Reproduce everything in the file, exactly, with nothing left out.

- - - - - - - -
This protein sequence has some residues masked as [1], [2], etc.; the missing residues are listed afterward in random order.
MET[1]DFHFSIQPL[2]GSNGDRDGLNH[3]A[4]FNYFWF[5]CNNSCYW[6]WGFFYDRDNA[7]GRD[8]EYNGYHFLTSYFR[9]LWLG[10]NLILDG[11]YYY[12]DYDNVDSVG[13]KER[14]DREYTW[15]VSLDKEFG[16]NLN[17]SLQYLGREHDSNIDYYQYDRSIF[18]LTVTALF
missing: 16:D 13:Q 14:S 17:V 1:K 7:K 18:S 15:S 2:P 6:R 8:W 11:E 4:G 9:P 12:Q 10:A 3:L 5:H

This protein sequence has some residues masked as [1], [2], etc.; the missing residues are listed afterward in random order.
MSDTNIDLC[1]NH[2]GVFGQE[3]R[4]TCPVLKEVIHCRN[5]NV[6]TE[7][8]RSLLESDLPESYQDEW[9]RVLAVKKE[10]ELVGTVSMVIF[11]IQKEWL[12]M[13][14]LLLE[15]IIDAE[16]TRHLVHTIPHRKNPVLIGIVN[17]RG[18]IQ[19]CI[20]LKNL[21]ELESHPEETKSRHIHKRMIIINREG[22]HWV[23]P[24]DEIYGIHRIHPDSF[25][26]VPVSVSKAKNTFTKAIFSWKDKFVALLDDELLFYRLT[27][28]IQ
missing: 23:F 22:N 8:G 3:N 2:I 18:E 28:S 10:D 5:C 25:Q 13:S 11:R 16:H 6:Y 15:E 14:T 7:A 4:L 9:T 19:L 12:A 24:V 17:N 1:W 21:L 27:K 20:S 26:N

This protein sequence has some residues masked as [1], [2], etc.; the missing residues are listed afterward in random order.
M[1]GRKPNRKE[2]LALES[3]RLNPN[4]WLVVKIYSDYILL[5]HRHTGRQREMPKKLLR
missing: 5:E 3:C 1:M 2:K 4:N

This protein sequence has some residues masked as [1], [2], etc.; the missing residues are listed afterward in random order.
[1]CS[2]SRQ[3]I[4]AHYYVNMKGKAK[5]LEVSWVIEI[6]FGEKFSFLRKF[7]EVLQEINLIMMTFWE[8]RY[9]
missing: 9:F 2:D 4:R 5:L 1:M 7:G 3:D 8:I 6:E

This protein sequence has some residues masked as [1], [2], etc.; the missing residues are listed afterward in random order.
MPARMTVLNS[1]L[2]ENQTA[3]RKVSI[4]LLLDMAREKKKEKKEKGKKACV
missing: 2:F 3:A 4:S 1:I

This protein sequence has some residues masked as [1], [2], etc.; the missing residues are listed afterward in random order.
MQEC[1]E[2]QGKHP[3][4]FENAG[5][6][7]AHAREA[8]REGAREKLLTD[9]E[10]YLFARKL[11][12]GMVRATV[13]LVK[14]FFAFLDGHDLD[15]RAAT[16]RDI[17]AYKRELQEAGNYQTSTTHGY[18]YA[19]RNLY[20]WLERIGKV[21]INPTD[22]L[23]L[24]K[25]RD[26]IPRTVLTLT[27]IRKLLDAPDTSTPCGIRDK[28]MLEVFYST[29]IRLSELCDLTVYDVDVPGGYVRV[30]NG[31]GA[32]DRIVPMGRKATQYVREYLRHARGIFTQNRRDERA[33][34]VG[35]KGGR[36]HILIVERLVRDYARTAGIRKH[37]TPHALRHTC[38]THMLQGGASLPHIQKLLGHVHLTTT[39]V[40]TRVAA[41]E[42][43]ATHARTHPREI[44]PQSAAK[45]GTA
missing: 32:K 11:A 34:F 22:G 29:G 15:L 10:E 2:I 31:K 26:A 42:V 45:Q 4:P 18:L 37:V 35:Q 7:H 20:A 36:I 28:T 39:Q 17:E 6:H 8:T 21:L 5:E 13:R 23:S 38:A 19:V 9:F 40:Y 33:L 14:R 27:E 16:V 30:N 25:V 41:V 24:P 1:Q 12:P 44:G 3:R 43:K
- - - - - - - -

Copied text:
This protein sequence has some residues masked as [1], [2], etc.; the missing residues are listed afterward in random order.
MET[1]DFHFSIQPL[2]GSNGDRDGLNH[3]A[4]FNYFWF[5]CNNSCYW[6]WGFFYDRDNA[7]GRD[8]EYNGYHFLTSYFR[9]LWLG[10]NLILDG[11]YYY[12]DYDNVDSVG[13]KER[14]DREYTW[15]VSLDKEFG[16]NLN[17]SLQYLGREHDSNIDYYQYDRSIF[18]LTVTALF
missing: 16:D 13:Q 14:S 17:V 1:K 7:K 18:S 15:S 2:P 6:R 8:W 11:E 4:G 9:P 12:Q 10:A 3:L 5:H

This protein sequence has some residues masked as [1], [2], etc.; the missing residues are listed afterward in random order.
MSDTNIDLC[1]NH[2]GVFGQE[3]R[4]TCPVLKEVIHCRN[5]NV[6]TE[7][8]RSLLESDLPESYQDEW[9]RVLAVKKE[10]ELVGTVSMVIF[11]IQKEWL[12]M[13][14]LLLE[15]IIDAE[16]TRHLVHTIPHRKNPVLIGIVN[17]RG[18]IQ[19]CI[20]LKNL[21]ELESHPEETKSRHIHKRMIIINREG[22]HWV[23]P[24]DEIYGIHRIHPDSF[25][26]VPVSVSKAKNTFTKAIFSWKDKFVALLDDELLFYRLT[27][28]IQ
missing: 23:F 22:N 8:G 3:N 2:I 18:E 28:S 10:D 5:C 25:Q 13:S 11:R 16:H 6:Y 15:E 14:T 7:A 4:L 9:T 19:L 12:A 24:V 17:N 1:W 21:L 27:K 20:S 26:N

This protein sequence has some residues masked as [1], [2], etc.; the missing residues are listed afterward in random order.
M[1]GRKPNRKE[2]LALES[3]RLNPN[4]WLVVKIYSDYILL[5]HRHTGRQREMPKKLLR
missing: 5:E 3:C 1:M 2:K 4:N

This protein sequence has some residues masked as [1], [2], etc.; the missing residues are listed afterward in random order.
[1]CS[2]SRQ[3]I[4]AHYYVNMKGKAK[5]LEVSWVIEI[6]FGEKFSFLRKF[7]EVLQEINLIMMTFWE[8]RY[9]
missing: 9:F 2:D 4:R 5:L 1:M 7:G 3:D 8:I 6:E

This protein sequence has some residues masked as [1], [2], etc.; the missing residues are listed afterward in random order.
MPARMTVLNS[1]L[2]ENQTA[3]RKVSI[4]LLLDMAREKKKEKKEKGKKACV
missing: 2:F 3:A 4:S 1:I

This protein sequence has some residues masked as [1], [2], etc.; the missing residues are listed afterward in random order.
MQEC[1]E[2]QGKHP[3][4]FENAG[5][6][7]AHAREA[8]REGAREKLLTD[9]E[10]YLFARKL[11][12]GMVRATV[13]LVK[14]FFAFLDGHDLD[15]RAAT[16]RDI[17]AYKRELQEAGNYQTSTTHGY[18]YA[19]RNLY[20]WLERIGKV[21]INPTD[22]L[23]L[24]K[25]RD[26]IPRTVLTLT[27]IRKLLDAPDTSTPCGIRDK[28]MLEVFYST[29]IRLSELCDLTVYDVDVPGGYVRV[30]NG[31]GA[32]DRIVPMGRKATQYVREYLRHARGIFTQNRRDERA[33][34]VG[35]KGGR[36]HILIVERLVRDYARTAGIRKH[37]TPHALRHTC[38]THMLQGGASLPHIQKLLGHVHLTTT[39]V[40]TRVAA[41]E[42][43]ATHARTHPREI[44]PQSAAK[45]GTA
missing: 32:K 11:A 34:F 22:G 29:G 15:L 10:E 2:I 31:K 26:A 42:V 45:Q 4:P 18:L 37:V 35:Q 7:H 20:A 36:I 28:T 39:Q 17:E 6:H 8:T 21:L 5:E 13:R 23:S 38:A 19:V 9:F 40:Y 33:L 14:R 27:E 16:V 30:N 25:V 41:V 24:P 1:Q 12:P 44:G 3:R 43:K